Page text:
ANDREW MILLER: Infamous US nuclear relic Three Mile Island should not be forgotten in nuclear debate

Andrew Miller
The Nightly
Steam rises out of the nuclear plant on Three Mile Island.
Steam rises out of the nuclear plant on Three Mile Island. Credit: ANDREW CABALLERO-REYNOLDS/AFP

George Bernard Shaw somewhat cynically observed that “we learn from history that we learn nothing from history”.

In the late 1990s I lived in Pennsylvania. In a simpler pre-9/11 world the USA was preoccupied with Seinfeld, Clinton and Gore’s re-election, and OJ Simpson.

My funny accent often made it difficult for the locals to focus on my odd questions — for instance my query about the local phone book. White and yellow pages were a thing last century, along with paper road maps. They worked fine, but we have better tools now.

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I asked a work colleague, who shared my office, “why is there an advertisement in here explaining what to do if we hear sirens coming from TMI? What’s TMI?”

He sat incredulous for a few seconds, then asked “you never heard of Three Mile Island?”

Turns out the house we had innocently rented was a 10-minute drive from the huge steam stacks of the infamous nuclear power plant that, to this day, squats on a mud-flat in the cold Susquehanna River.

TMI opened its twin reactors in 1974 and 1978. The second one infamously failed within three months, when a cascade of coolant system faults damaged its core.

A relatively minor leak of radiation led to huge panic made worse by official misinformation — and ruined the brand of nuclear power, accelerating the decline of its take-up in the USA and across the western world.

According to the United States Nuclear Regulatory Commission, the USA generated about 20 per cent of its power from nuclear in 2023. The industry output has been flat for 25 years, and rocketing renewables have recently overtaken it.

At its peak in 1998 there were 112 reactors in the USA. There are 90 still operating over 61 sites, with 22 in a long-term decommissioning phase.

The short-lived TMI-2 reactor remained in active clean-up mode until 1993, and is now under maintenance.

It has cost over US$1 billion in taxpayer money to decommission it so far.

Its more durable twin was shut down in 2019.

After four decades it could no longer compete with cheaper electricity from natural gas and renewables, and the Pennsylvania government denied any further subsidies.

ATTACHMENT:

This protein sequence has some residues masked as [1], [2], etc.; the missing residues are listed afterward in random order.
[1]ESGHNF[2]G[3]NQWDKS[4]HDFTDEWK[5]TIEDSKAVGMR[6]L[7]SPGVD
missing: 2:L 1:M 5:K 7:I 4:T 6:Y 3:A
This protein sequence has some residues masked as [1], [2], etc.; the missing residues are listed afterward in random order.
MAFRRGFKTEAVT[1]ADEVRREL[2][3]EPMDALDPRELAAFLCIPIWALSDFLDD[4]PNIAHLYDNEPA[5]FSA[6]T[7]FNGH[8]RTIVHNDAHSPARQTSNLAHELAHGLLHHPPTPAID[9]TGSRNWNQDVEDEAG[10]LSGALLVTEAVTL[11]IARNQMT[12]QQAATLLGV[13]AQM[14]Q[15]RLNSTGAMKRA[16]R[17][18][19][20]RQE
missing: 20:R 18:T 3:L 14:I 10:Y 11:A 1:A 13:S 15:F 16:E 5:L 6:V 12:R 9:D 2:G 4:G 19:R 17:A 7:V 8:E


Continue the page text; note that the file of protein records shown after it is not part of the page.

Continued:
It will cost an estimated US$2.1 billion to decommission it, and will need active management until at least 2079 — 105 years after it came online.

The vulnerability of nuclear plants was thrown into stark relief again on September 11 2001, when all nuclear plants in the USA were put on high security alert during airliner strikes on New York City and Washington.

As we see in Ukraine, nuclear reactors make particularly frightening targets.

It may seem melodramatic to factor in the risk of war and terrorism, but for context the Australian Government recently thought it reasonable to order $368 billion of submarines.

The NRC has published extensive policies about nuclear threats. Not just from aircraft — pilots are prohibited from “loitering” over facilities — but also from cyber interference, theft of radioactive material, dirty bomb production and internal rogue operators.

Locals qualify for free potassium iodide tablets, to be taken in the event of future leaks to prevent the uptake of radioactive iodine into the thyroid gland — the cause of increases in thyroid cancer following the 1986 Chernobyl and 2011 Fukushima accidents.

Japanese children in the proximity suffered 75 times the international incidence of thyroid cancer between 2011 and 2015.

By 2017 the US NRC documented significant leaks and spills of radiation at 43 of the 61 current operating nuclear sites in the USA.

The viability of nuclear power in Australia depends on long-term electricity economics, which must factor in massive security, the potential release of radiation, and the centuries-long management required when decommissioning these plants and their isotopic waste.

Any commitment to nuclear has complex, intergenerational implications — especially for taxpayers.

The question is whether, as with phone books, we simply have better tools now.

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